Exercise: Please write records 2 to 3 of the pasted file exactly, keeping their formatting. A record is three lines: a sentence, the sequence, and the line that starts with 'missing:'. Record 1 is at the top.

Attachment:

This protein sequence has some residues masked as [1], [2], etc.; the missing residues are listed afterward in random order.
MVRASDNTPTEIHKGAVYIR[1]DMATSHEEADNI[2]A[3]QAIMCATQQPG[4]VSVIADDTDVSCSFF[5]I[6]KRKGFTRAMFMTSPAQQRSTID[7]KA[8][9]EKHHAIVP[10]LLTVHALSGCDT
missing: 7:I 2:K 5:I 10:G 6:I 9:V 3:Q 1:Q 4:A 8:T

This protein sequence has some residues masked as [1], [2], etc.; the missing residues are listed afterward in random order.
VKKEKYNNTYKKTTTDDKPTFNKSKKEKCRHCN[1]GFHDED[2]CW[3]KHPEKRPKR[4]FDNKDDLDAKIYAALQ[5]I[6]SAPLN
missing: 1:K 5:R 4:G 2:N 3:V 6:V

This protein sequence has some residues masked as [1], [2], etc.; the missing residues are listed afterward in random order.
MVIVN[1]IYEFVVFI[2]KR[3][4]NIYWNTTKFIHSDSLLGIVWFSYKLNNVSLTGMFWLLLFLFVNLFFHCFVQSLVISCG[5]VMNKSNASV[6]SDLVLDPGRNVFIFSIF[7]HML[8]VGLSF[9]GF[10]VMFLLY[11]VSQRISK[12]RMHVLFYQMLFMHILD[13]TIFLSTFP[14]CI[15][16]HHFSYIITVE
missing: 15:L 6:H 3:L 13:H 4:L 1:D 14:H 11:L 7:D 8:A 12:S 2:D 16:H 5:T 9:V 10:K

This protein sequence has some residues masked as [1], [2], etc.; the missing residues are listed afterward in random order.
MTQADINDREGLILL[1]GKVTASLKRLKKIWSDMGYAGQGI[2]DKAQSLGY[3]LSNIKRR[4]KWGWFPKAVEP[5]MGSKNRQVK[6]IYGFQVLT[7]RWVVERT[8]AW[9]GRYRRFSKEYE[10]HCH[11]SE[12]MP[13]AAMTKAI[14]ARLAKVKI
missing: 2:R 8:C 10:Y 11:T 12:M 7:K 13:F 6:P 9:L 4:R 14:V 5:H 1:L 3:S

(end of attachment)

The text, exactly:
This protein sequence has some residues masked as [1], [2], etc.; the missing residues are listed afterward in random order.
VKKEKYNNTYKKTTTDDKPTFNKSKKEKCRHCN[1]GFHDED[2]CW[3]KHPEKRPKR[4]FDNKDDLDAKIYAALQ[5]I[6]SAPLN
missing: 1:K 5:R 4:G 2:N 3:V 6:V

This protein sequence has some residues masked as [1], [2], etc.; the missing residues are listed afterward in random order.
MVIVN[1]IYEFVVFI[2]KR[3][4]NIYWNTTKFIHSDSLLGIVWFSYKLNNVSLTGMFWLLLFLFVNLFFHCFVQSLVISCG[5]VMNKSNASV[6]SDLVLDPGRNVFIFSIF[7]HML[8]VGLSF[9]GF[10]VMFLLY[11]VSQRISK[12]RMHVLFYQMLFMHILD[13]TIFLSTFP[14]CI[15][16]HHFSYIITVE
missing: 15:L 6:H 3:L 13:H 4:L 1:D 14:H 11:L 7:D 8:A 12:S 2:D 16:H 5:T 9:V 10:K